We’re on the cusp of exciting developments in exoplanet detection, as yesterday’s post about the Near Earths in the AlphaCen Region (NEAR) effort makes clear. Adapting and extending the VISIR instrument at the European Southern Observatory’s Very Large Telescope in Chile, NEAR has seen first light and wrapped up its first observing run of Centauri A and B. What it finds should have interesting ramifications, for its infrared detection capabilities won’t find anything smaller than twice the size of Earth, meaning a habitable zone discovery might rule out a smaller, more Earth-like world, while a null result leaves that possibility open.
The NEAR effort relies on a coronagraph that screens out as much as possible of the light of individual stars while looking for the thermal signature of a planet. An internal coronagraph is one way to block out starlight (the upcoming WFIRST — Wide Field Infrared Survey Telescope — mission will carry a coronagraph within the telescope), but starshade concepts are also in play for the future. Here we separate the space telescope from the large, flat shade making up a separate spacecraft.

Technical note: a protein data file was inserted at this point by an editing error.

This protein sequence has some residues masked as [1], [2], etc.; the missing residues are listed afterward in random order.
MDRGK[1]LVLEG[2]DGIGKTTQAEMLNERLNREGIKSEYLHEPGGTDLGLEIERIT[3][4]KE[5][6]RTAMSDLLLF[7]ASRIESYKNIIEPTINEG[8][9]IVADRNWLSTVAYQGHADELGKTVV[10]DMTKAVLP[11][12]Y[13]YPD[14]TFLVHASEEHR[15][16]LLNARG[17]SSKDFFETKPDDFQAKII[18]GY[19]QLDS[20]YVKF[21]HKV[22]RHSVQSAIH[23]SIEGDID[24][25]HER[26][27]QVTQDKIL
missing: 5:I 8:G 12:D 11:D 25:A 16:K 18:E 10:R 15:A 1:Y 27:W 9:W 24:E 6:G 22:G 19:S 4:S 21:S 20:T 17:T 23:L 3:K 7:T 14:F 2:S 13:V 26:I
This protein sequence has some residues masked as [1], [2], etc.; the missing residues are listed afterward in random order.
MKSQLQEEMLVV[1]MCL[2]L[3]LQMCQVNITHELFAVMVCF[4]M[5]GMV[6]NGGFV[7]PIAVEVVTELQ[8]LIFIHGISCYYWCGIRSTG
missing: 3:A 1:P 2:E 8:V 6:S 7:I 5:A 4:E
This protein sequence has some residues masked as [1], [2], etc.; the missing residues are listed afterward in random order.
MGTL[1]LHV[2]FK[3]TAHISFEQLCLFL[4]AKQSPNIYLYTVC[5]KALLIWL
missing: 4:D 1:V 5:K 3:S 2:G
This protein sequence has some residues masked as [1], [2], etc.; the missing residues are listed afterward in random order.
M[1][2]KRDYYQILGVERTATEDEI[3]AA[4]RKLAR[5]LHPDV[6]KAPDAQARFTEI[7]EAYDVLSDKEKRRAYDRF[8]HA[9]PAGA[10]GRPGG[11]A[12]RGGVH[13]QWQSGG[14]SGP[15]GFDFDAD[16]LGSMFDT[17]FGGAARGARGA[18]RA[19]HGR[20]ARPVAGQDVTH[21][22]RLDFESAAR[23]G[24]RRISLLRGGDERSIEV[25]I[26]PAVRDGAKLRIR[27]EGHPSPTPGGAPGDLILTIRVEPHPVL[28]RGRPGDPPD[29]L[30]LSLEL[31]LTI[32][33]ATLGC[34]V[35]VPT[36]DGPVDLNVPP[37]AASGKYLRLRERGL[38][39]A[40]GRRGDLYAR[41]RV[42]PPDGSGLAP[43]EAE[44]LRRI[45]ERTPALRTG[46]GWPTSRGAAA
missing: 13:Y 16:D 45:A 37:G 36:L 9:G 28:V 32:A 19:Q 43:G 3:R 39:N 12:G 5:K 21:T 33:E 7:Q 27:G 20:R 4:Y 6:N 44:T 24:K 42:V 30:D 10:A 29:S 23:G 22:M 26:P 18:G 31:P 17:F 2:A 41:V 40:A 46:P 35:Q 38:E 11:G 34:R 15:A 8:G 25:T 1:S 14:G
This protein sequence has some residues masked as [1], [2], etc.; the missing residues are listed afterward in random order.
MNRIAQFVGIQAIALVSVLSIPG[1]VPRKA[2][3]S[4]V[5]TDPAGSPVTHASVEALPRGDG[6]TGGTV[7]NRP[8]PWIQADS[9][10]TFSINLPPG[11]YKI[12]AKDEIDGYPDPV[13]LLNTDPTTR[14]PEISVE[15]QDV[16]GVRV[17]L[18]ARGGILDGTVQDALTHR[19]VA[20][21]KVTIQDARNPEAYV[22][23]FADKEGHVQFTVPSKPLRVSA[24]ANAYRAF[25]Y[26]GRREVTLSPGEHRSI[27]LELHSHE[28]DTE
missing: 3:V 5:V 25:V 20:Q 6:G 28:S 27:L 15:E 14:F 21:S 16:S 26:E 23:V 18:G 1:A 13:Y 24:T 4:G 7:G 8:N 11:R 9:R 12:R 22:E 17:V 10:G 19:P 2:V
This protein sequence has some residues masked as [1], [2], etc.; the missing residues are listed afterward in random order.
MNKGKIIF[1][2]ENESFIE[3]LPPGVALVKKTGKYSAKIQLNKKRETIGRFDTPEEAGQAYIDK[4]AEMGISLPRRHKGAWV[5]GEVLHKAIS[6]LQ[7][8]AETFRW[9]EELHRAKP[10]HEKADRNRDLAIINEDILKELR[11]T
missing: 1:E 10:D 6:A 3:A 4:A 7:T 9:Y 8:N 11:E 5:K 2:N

Image: Shown here as a potential mission for pairing with the James Webb Space Telescope but likewise applicable to WFIRST, a starshade is a separate spacecraft that blocks out light from the parent star, allowing the exoplanet under scrutiny to be revealed. Credit: University of Colorado/Northrup Grumman.
I’ve been fascinated with starshades ever since learning of the concept through Webster Cash’s work at the University of Colorado Boulder, and discussing with him the possibility of actually imaging distant exoplanets sharply enough to make out weather patterns and continents. But before we get to anything that ambitious, we have to clear the early hurdles, which are numerous. One of them, a big one, is the problem of distance and spacecraft orientation.